Woman in sauna

More than an ancient pharmacy
– sauna's health benefits science backed

Sauna feels warm and fuzzy, everybody knows that. That’s why so many of us can’t have enough of it. But can sweating naked in a confined space in burning heat really be healthy? Should medical practitioners actually start prescribing healing with heat as a treatment? Several studies from the recent years indicate exactly that. But long before research started to pinpoint sauna’s potential in fighting illnesses, we people were already self medicating with it.

The history of using sauna bathing for wellness is almost mystical, especially in the Nordic countries. All the way up from the bronze age to the mid 20th century, sauna was the dedicated place for giving birth, escorting your deceased to the other side, and everything in between. The reason was that for ages poor hygiene was the main cause of illness and death. Saunas were usually the driest, warmest and cleanest places available.

In Sweden, 10.000 saunas were built between the years 1920–1949, increasing health, hygiene and wellbeing nationwide. This moment in time sparked off the nation’s path towards becoming one of the most prosperous democracies. Finland, where there exists a sauna for every two people, has topped the rankings for the happiest country in the world for several years.

Surely all this wellness cannot be a coincidence. No wonder that the northern folk have always intuitively known that sauna is good for you – or that it was at some point coined as the ancient pharmacy. Everybody who has stood in open air with steam rising from their shoulders is familiar with that feeling. The bliss that can run through the human body after an intense sauna session. If something feels that good, it usually is.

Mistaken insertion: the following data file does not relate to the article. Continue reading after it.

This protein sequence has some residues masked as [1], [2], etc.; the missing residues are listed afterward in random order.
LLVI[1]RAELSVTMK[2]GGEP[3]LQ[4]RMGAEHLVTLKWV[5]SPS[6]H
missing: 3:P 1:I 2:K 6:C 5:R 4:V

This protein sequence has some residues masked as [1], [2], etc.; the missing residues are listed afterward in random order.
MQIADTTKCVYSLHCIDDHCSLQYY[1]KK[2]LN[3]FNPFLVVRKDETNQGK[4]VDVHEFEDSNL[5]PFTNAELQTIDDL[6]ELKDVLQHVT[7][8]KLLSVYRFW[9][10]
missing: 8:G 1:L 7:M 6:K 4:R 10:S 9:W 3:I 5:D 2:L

The science of sauna

But what actually happens inside our bodies during those hot moments? Studies indeed show that frequent sauna bathing has many health benefits – for the body as well as the mind. The spiritual indications of the past have slowly been validated and combined with scientific evidence. Study teams led by cardiologist Jari Laukkanen have discovered that increased frequency of sauna bathing is associated with a reduced risk of cardiovascular diseases and all-cause mortality (source).

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2 to 3 times a week in sauna reduces the risk of cardiovascular diseases by more than 20 % when compared to people who use the sauna once a week.

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Using sauna more 3 times a week can reduce the risk even up to 65 %.

In addition to cardiovascular diseases, people with ailments such as dementia, hypertonia, pulmonary diseases, strokes and different psychic conditions have been shown to benefit from increased minutes in the sauna. On the other hand, as our body is a holistic entity, much of sauna’s health potential actually comes from indirect sources.

Studies have shown that we sleep better and more deeply after sauna. The social implications could be even more evident. Meetings in mutual nakedness let us be more truly ourselves and connect with each other on a deeper level, even among perfect strangers. In the middle of constant digitalised bombardment of information, the offline environment of sauna works as a perfect antidote for stress. A more relaxed existence can in itself add years to your life.

So be it electric or wood warmed, infrared, steam or smoke sauna, let’s take advantage of its health benefits. But with covid still in the air, we should bathe safely in limited company and take all the needed precautions.

Woman in sauna

Key health benefits of increased sauna bathing

  • reduced risk from several illnesses (including coronary heart disease, hypertension, venous thrombosis, stroke, chronic obstructive pulmonary disease, asthma, dementia and Alzheimer’s disease)

  • improved blood circulation and immunity

  • relief from muscle pain

  • stress relief

  • improved sleep

  • physical and mental relaxation

  • increased social connection

  • offline space

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